Jen Karetnick

X-Ray, Three Views, for an Impression of Osteoporosis

All metal removed from my body, I spend the
day in machines, determining what remains. Here is
my neck "at severe risk of fracture" like a teenager's

heart. "Fluid between bilateral hip joints"
is my pelvis. And oh, my lumbar spine, "with
a wedging deformity that could be chronic." Pain is a

snake, coiling and striking at threats, real or imagined,
molting from the inside to discard bones instead of
skin. Why do they call it a density screen when

it is really a scan for scarcity? Such a dearth of mineral
is "the lowest T-score based on the W.H.O. criteria" and
not the expected outcome for my age. Still, I'm not

ready to break even if my skeleton doesn't know how
to keep itself from compressing into splinters, wants to
shed this short growth I've strived all my life to achieve.

Jesus Christ Has Entered the Waiting Room on

Zoom, the rabbi remarked at the bar mitzvah
yesterday, and kept him in the desert of tech
xenism for several minutes as if to
wander like Moses, appealing to his host, before
verifying his entry. Of course, we all
understood that he was not really
that JC, with his fondness for foot baths, but
simply an adolescent locked down with
restrictions for too long, exercising his best
quip to a captive audience, though one hardly
pious, video screens gone dark, microphones
on silent, and even the brothers of the bar mitzvah
not interested, fiddling with yarmulkes and
masks behind him, exchanging one for the other.

Let us all consider, though, how apt a metaphor,
knowing what kind of year this has been, that
jigsawing somewhere out of tangible reach
is some brand of savior, irrespective of faith, and
how it is that we gather anyway for these celebrations,
going on in fits and starts, stuttering like tongues,
freezing as if to cold metal in winter, ready to
empty virtual wineglasses regardless, have them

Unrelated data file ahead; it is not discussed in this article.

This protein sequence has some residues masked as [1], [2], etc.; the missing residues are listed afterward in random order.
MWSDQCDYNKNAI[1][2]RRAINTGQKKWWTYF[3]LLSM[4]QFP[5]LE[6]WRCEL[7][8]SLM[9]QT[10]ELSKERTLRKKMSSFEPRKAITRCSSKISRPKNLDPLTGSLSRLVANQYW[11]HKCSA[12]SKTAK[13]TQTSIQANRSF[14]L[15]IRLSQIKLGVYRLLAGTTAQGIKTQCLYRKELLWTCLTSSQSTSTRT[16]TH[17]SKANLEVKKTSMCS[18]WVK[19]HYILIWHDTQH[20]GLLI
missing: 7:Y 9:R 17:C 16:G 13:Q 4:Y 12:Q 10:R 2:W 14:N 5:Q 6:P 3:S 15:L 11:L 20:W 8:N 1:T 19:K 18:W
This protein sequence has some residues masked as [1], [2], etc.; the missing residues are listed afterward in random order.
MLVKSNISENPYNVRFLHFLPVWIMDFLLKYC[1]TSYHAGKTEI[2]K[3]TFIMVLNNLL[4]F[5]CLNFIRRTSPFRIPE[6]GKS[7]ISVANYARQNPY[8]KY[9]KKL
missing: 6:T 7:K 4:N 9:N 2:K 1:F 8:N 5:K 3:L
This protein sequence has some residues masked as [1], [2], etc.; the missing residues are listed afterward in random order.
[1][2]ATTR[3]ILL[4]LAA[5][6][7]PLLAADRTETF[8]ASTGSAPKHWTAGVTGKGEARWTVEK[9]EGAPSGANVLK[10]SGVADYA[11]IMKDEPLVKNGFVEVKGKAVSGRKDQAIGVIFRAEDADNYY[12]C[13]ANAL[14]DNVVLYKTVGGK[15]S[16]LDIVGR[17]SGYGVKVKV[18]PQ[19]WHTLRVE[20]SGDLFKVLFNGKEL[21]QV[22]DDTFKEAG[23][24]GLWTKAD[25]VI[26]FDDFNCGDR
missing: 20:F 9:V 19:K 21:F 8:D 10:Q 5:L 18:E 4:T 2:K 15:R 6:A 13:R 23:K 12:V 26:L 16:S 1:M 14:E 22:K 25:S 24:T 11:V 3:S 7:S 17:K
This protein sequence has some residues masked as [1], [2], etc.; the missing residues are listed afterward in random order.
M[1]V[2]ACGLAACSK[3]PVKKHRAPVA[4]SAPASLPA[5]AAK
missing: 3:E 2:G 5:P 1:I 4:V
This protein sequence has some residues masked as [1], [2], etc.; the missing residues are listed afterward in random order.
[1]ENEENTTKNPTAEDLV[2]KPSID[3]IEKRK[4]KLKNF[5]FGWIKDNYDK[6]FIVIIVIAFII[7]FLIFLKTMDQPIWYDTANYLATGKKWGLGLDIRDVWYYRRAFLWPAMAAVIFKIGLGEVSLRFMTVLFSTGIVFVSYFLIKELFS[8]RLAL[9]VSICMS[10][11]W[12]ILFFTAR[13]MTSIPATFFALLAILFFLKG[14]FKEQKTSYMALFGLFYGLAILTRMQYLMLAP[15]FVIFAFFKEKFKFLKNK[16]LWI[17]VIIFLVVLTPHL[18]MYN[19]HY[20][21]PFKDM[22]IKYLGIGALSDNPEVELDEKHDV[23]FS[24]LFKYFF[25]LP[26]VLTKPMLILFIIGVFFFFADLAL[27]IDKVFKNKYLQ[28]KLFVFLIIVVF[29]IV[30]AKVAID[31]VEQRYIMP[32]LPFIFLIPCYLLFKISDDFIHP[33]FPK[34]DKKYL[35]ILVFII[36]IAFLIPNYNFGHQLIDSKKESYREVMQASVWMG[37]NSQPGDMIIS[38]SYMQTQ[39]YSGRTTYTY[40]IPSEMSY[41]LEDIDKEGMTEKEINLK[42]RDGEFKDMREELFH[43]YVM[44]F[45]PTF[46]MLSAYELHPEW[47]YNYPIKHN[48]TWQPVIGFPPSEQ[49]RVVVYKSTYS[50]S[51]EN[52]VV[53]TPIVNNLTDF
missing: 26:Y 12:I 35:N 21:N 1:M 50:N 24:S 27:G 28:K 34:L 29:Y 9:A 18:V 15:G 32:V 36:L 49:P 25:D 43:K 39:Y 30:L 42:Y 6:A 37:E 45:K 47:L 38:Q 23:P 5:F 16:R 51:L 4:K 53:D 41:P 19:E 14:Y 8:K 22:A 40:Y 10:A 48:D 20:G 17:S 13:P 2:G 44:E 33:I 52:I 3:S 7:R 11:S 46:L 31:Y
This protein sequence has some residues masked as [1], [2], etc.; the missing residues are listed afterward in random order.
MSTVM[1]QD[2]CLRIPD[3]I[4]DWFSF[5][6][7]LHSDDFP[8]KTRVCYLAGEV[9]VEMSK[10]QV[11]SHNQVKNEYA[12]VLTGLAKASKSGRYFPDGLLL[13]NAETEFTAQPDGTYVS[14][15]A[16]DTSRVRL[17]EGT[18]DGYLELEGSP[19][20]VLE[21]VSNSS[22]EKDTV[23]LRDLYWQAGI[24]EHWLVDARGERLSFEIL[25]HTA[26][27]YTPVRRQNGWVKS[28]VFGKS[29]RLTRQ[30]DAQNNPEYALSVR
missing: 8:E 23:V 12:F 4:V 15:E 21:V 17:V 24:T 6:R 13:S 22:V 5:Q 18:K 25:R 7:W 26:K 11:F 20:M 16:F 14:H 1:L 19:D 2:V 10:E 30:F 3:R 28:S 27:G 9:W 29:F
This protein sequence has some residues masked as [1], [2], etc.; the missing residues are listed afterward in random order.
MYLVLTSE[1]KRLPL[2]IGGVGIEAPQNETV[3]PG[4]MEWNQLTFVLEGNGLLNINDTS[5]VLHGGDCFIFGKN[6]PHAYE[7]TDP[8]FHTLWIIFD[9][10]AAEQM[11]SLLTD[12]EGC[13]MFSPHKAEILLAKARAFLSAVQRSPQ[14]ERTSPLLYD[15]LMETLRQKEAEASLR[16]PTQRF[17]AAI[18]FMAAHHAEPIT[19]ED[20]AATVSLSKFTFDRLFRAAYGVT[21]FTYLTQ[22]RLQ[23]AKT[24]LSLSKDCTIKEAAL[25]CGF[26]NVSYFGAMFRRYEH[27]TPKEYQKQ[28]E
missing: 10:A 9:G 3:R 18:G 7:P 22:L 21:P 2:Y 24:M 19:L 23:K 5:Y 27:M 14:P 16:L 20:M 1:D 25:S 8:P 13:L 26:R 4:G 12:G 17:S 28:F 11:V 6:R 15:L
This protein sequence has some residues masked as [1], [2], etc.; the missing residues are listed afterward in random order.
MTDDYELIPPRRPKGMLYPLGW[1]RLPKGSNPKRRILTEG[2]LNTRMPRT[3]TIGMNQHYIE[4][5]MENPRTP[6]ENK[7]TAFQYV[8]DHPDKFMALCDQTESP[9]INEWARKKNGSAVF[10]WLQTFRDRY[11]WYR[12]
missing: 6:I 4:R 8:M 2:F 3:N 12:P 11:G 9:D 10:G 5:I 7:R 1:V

define us. As always, we will not be
cowed. We will be Cohens watching our children
become adults, and we will say to this apocalypse,
another is another is another, Adonai, amen.


Jen Karetnick's fourth full-length book is The Burning Where Breath Used to Be (David Robert Books, September 2020). She is also the author of Hunger Until It's Pain (Salmon Poetry, forthcoming spring 2023); The Treasures That Prevail (Whitepoint Press, September 2016), finalist for the 2017 Poetry Society of Virginia Book Prize; and the chapbook The Crossing Over (March 2019), winner of the 2018 Split Rock Review Chapbook Competition, in addition to six other collections. Karetnick has won the 2020 Tiferet Writing Contest for Poetry, the Hart Crane Memorial Prize, and the Anna Davidson Rosenberg Prize, among others, and has been an Artist in Residence in the Everglades, a Deering Estate Artist in Residence, and a Maryland Purple Line Transit grant recipient. Co-founder and managing editor of SWWIM Every Day, she has work appearing recently in Barrow Street, The Comstock Review, december, Michigan Quarterly Review, Terrain.org, and elsewhere. Based in Miami, Jen works as a lifestyle journalist and is also the author of four cookbooks, four guidebooks, and more.


Hilary Biehl
Judith Grey
Mureall Hebert
Jen Karetnick
E. R. Lutken
Marjorie Maddox
Diane Lee Moomey
Samantha Pious
Barbara Sabol
Wendy Sloan
Myrna Stone
J. C. Todd
Paulette Turco
Elaine Wilburt
Joyce Wilson


This issue of Mezzo Cammin is also dedicated to its Founder and Managing Editor for 15 years, Dr. Kim Bridgford (1959-2020). [Photo: Marion Ettinger].

The 2021 Poetry by the Sea conference was canceled due to COVID-19. The next conference is planned for May 24-27 2022.

Nicole Michaud: Throughout history, both women and fruit have been popular and enduring subjects for paintings. Women are referred to as the earth in which man plants a formed seed, distancing women from their capacity as creator. Rather, women engaging in procreation utilize the male 'pollen' to create and grow the embryonic seed of future generations.

From the Nariphon of Buddhist mythology (literal fruits shaped as women's bodies and absent bones) growing from the Makkaliphon tree, to the pomegranate of Greek mythology and the apple (or fig) of Judeo-Christian writings, women and fruit have been inextricably linked for millennia. Fruit is the basis of the temptation and fall from grace of Adam and Eve in the Bible, and serves as a treacherous precursor to conflict in mythologies such as the Greek golden apple's role in beginning the Trojan War. Women's bodies and body parts are often compared to apples, pears, melons, lemons, and other fruit. This association and dehumanization of women has facilitated an enduring mistreatment, ownership, and underestimation of capacity.

Inside, transformations are happening.

32 Poems
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Favorite Poem Project
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Raintown Review
String Poet
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Verse Daily
Women's Poetry Listserv
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